Sonny Trimble's grave undertaking: unearthing the victims of Saddam's slaughter.

"Genocide is mass murder with the specific intent of targeting people because of their very existence, their identity," explains Dinah Shelton, a George Washington University law professor and editor of the Encyclopedia of Genocide and Crimes Against Humanity. "It's very hard to prove."

Sonny Trimble has no doubt he brought back from Iraq's ravaged soils the victims of cold-blooded genocide. "One man's opinion," he adds quietly.

Sketching a victim's lay-out in a grave can take an hour, 
sometimes more. Here: Matt Vennemeyer, of St. Louis, 
immortalizes a Shiite man found in a Karbala Province 
courtesy of the U.S. Army Corps of Engineers by Da
Sketching a victim's lay-out in a grave can take an hour, sometimes more. Here: Matt Vennemeyer, of St. Louis, immortalizes a Shiite man found in a Karbala Province desert.
The Mass Graves Team resides in a heavily guarded special-
purpose camp several hundred yards from where they dig.
u.s. department of justice regime crimes liaison o
The Mass Graves Team resides in a heavily guarded special- purpose camp several hundred yards from where they dig.

Every morning during the Ninawa excavation, Trimble rose before sunrise and sipped a cup of weak, army-issued coffee. He perused the latest situation reports along with the soldiers who guarded the team, and plotted the day's new meandering route out to the graves, 25 miles from Camp Jaguar.

The area around Mosul, 50 miles northeast, was fairly stable at the time, but Trimble learned quickly that being in Iraq always poses danger. One day a truck carting supplies to the graves hit a land mine and exploded. On another occasion, two soldiers driving away from the mass grave site rolled over a roadside bomb.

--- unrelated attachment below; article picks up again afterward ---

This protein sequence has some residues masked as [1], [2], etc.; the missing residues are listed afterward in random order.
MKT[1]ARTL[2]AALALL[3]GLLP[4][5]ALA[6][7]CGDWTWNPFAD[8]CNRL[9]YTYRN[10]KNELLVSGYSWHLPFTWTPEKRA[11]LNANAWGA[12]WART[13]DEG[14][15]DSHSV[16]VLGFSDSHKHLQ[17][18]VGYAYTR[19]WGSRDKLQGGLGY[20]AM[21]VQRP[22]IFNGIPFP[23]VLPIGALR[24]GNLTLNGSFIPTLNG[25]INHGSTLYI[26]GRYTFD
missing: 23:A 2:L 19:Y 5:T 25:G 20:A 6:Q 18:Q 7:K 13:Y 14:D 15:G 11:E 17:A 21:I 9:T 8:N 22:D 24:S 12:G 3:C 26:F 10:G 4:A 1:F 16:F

"It was very bad. They were wounded very badly," says Trimble. "They didn't lose their lives, but they will never fight again."

By fall 2004 the situation reports warned of more and more improvised explosive devices (IEDs) exploding on the main supply road heading north toward Mosul. Trimble woke up one late-October day and read that an IED blew up just nine miles from the graves.

"We were done — that was it," he says. "There's no point getting killed while you're digging up dead people."

It was a good time to leave. The investigators in both trenches had recently discovered layers of corpses with waxy flesh, the smell of death still clinging to their bones. Trimble knew they could not excavate the Kurdish bodies without causing a biohazard. He had no refrigerated trucks, nor enough workers to bag the dead before maggots hatched.

"We're talking about hundreds of people," Trimble recalls. "I'd be standing there on the phone [with RCLO lawyers] in the middle of rotting flesh — all my people are in the middle of it — the smell is beyond measure, and there's so many flies you can't even see through them."